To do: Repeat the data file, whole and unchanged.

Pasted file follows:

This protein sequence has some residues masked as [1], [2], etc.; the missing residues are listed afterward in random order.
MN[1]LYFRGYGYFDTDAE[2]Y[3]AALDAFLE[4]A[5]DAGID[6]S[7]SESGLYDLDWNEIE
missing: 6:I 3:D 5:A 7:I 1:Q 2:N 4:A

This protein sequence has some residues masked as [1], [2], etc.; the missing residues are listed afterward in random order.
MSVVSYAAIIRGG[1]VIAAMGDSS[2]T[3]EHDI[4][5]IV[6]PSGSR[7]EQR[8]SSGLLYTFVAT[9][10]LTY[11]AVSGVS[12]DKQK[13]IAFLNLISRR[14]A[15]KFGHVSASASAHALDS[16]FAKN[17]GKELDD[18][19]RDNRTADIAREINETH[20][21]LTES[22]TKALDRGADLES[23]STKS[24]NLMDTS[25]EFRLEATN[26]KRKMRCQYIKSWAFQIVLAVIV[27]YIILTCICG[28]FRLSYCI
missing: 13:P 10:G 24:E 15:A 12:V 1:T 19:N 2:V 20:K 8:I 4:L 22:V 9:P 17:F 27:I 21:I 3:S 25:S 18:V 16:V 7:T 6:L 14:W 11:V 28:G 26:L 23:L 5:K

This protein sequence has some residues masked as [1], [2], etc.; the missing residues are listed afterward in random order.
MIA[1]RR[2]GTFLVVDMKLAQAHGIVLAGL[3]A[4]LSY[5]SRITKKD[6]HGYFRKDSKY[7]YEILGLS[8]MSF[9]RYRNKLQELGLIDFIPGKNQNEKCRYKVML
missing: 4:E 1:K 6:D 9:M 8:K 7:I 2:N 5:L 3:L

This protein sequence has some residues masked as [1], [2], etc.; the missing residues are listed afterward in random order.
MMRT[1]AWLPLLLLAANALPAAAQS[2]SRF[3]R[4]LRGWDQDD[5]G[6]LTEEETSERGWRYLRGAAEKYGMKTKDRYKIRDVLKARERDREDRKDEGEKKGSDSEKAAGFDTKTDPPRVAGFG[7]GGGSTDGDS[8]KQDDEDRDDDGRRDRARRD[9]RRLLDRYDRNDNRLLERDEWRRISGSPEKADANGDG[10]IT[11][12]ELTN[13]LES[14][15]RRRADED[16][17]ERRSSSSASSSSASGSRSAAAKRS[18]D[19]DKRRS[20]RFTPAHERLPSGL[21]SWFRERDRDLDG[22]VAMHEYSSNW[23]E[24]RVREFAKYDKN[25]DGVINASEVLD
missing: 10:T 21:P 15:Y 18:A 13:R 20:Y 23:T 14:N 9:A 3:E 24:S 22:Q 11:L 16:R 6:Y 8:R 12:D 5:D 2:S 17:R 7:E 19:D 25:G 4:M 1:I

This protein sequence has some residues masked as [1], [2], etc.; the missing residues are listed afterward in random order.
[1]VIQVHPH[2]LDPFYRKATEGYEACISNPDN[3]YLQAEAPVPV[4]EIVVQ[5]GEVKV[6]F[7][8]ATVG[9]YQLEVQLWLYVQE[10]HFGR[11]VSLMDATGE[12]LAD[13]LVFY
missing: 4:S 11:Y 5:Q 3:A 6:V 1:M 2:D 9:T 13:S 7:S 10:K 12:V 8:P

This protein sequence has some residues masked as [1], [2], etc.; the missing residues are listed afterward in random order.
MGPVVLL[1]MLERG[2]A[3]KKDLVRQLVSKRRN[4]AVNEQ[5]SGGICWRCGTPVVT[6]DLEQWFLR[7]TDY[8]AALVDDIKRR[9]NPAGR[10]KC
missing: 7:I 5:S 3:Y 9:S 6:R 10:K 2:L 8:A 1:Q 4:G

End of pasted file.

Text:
This protein sequence has some residues masked as [1], [2], etc.; the missing residues are listed afterward in random order.
MN[1]LYFRGYGYFDTDAE[2]Y[3]AALDAFLE[4]A[5]DAGID[6]S[7]SESGLYDLDWNEIE
missing: 6:I 3:D 5:A 7:I 1:Q 2:N 4:A

This protein sequence has some residues masked as [1], [2], etc.; the missing residues are listed afterward in random order.
MSVVSYAAIIRGG[1]VIAAMGDSS[2]T[3]EHDI[4][5]IV[6]PSGSR[7]EQR[8]SSGLLYTFVAT[9][10]LTY[11]AVSGVS[12]DKQK[13]IAFLNLISRR[14]A[15]KFGHVSASASAHALDS[16]FAKN[17]GKELDD[18][19]RDNRTADIAREINETH[20][21]LTES[22]TKALDRGADLES[23]STKS[24]NLMDTS[25]EFRLEATN[26]KRKMRCQYIKSWAFQIVLAVIV[27]YIILTCICG[28]FRLSYCI
missing: 13:P 10:G 24:E 15:A 12:V 1:T 19:N 2:V 20:K 8:I 4:L 22:V 9:P 17:F 27:I 21:I 3:S 25:S 18:V 16:V 7:T 6:L 14:W 11:V 28:G 26:L 23:L 5:K

This protein sequence has some residues masked as [1], [2], etc.; the missing residues are listed afterward in random order.
MIA[1]RR[2]GTFLVVDMKLAQAHGIVLAGL[3]A[4]LSY[5]SRITKKD[6]HGYFRKDSKY[7]YEILGLS[8]MSF[9]RYRNKLQELGLIDFIPGKNQNEKCRYKVML
missing: 4:E 1:K 6:D 9:M 8:K 7:I 2:N 5:L 3:L

This protein sequence has some residues masked as [1], [2], etc.; the missing residues are listed afterward in random order.
MMRT[1]AWLPLLLLAANALPAAAQS[2]SRF[3]R[4]LRGWDQDD[5]G[6]LTEEETSERGWRYLRGAAEKYGMKTKDRYKIRDVLKARERDREDRKDEGEKKGSDSEKAAGFDTKTDPPRVAGFG[7]GGGSTDGDS[8]KQDDEDRDDDGRRDRARRD[9]RRLLDRYDRNDNRLLERDEWRRISGSPEKADANGDG[10]IT[11][12]ELTN[13]LES[14][15]RRRADED[16][17]ERRSSSSASSSSASGSRSAAAKRS[18]D[19]DKRRS[20]RFTPAHERLPSGL[21]SWFRERDRDLDG[22]VAMHEYSSNW[23]E[24]RVREFAKYDKN[25]DGVINASEVLD
missing: 10:T 21:P 15:Y 18:A 13:R 20:Y 23:T 14:N 9:A 3:E 24:S 22:Q 11:L 16:R 6:Y 8:R 12:D 5:D 2:S 17:R 7:E 19:D 25:G 4:M 1:I

This protein sequence has some residues masked as [1], [2], etc.; the missing residues are listed afterward in random order.
[1]VIQVHPH[2]LDPFYRKATEGYEACISNPDN[3]YLQAEAPVPV[4]EIVVQ[5]GEVKV[6]F[7][8]ATVG[9]YQLEVQLWLYVQE[10]HFGR[11]VSLMDATGE[12]LAD[13]LVFY
missing: 4:S 11:Y 5:Q 3:A 6:V 1:M 2:D 9:T 13:S 7:S 10:K 12:V 8:P

This protein sequence has some residues masked as [1], [2], etc.; the missing residues are listed afterward in random order.
MGPVVLL[1]MLERG[2]A[3]KKDLVRQLVSKRRN[4]AVNEQ[5]SGGICWRCGTPVVT[6]DLEQWFLR[7]TDY[8]AALVDDIKRR[9]NPAGR[10]KC
missing: 7:I 5:S 3:Y 9:S 6:R 10:K 2:L 8:A 1:Q 4:G